People’s perceptions of the cannabis industry are evolving thanks to a greater degree of research and available information. In fact, a recent study suggests two-thirds of Americans welcome the legalization of the plant.  New Frontier Data, a cannabis research group, suggests the industry could grow roughly 14 percent by 2025 with sales reaching as high as $30 billion. We’re not talking about back alley transactions and creepy dealers anymore, people. 

Even though the public option is shifting, there’s still a stigma on the industry as a whole, making it potentially difficult for those with the necessary skills to shift into it. Positions of all tiers will need to be filled, not just budtenders and harvesters. Like any other reputable industry, they will need web designers, accountants, security guards and C-suite members. 

As the industry booms, we won’t just be looking at uber-professionals to run grow rooms and dispensaries. Just like family farmers are the best producers of their family’s crops, recruiters should be looking at potential marajuana users or aficionados who have extensive knowledge on the subject for these positions as well as those with advanced degrees.

Top emerging roles in the field include consultants, extraction technicians, grow masters and edibles chefs, and these don’t come cheap. Consultants combine their expertise in state and local cannabis regulations with their background as lawyers or accountants to earn six figures. Both extraction technicians and grow masters may have advanced degrees in areas like horticulture, botany or chemistry, and these positions have high risks of injury which adds to their higher salary.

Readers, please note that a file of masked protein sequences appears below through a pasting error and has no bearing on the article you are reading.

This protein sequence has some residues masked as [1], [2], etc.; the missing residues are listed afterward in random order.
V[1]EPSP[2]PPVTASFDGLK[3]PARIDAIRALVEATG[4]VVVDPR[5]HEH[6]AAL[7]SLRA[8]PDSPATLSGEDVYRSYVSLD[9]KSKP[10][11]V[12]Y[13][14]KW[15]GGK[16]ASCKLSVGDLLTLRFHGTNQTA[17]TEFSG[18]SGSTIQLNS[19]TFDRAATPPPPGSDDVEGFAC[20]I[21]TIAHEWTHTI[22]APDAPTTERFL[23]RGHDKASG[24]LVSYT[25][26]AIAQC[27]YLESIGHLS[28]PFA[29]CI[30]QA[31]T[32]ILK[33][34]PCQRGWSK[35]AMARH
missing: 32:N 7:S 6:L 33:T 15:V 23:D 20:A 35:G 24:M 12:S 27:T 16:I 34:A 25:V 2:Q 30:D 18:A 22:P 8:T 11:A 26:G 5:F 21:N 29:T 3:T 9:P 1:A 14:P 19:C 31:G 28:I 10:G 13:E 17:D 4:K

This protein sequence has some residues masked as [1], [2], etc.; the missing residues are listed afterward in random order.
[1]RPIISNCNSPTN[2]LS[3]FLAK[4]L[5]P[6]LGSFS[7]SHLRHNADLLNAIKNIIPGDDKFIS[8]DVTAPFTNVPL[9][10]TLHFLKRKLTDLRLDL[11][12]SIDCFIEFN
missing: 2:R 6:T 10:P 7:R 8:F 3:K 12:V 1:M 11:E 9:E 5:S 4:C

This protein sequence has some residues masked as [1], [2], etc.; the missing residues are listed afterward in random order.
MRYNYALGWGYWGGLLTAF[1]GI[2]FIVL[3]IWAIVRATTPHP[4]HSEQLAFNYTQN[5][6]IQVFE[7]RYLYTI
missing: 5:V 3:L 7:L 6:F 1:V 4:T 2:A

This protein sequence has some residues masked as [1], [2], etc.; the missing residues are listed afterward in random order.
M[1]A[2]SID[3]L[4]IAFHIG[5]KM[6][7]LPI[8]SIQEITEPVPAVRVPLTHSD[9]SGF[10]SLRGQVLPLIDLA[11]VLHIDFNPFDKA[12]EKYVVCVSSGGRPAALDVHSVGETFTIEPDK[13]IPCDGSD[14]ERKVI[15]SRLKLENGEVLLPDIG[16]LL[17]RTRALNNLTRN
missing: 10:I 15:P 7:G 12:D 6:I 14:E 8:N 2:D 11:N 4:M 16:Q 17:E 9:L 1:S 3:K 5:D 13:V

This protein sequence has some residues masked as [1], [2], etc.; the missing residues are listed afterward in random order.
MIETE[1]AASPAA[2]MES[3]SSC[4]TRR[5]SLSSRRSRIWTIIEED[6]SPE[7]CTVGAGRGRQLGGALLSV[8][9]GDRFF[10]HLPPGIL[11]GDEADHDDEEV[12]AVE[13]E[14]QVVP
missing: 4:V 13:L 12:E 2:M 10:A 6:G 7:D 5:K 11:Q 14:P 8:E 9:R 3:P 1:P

A Need for Nimbleness

We’ve talked before about the expected shift in demand for certain existing job markets. Just as stores and restaurants had to stop and rethink their service options to maximize profits, so will some recruiters need to be flexible enough to make placements in emerging recruiting markets possibly outside their niche, wherever talent is needed.

Perhaps a candidate’s background could be better utilized outside their current industry. I worked customer service a number of years before pivoting into the call center industry, and knowing how to work with people face to face made the transition to faceless customers easier. Little did I know, my transition into marketing would be easier because of those faceless interactions too. 

Steve Finkel recently shared his thoughts on recruiting in a downturn, “Do some research and expand into the new field to which your candidates have led you.” Think about it this way: your previously “hot new” market is likely to come back eventually and, when it does, you will be well-positioned with a broadened client base.


Make sure your best foot is out there for potential clients to stumble upon while searching for a recruiting partner online. The best way to do that is by working closely with our team at Recruiters Websites for a modern and professional website that showcases your skills and expertise. Contact us to find out more.

Sam Prost

Sam Prost is a digital content writer with five years of experience who uses her upbeat and creative energy to write fresh, fun and custom content for our clients.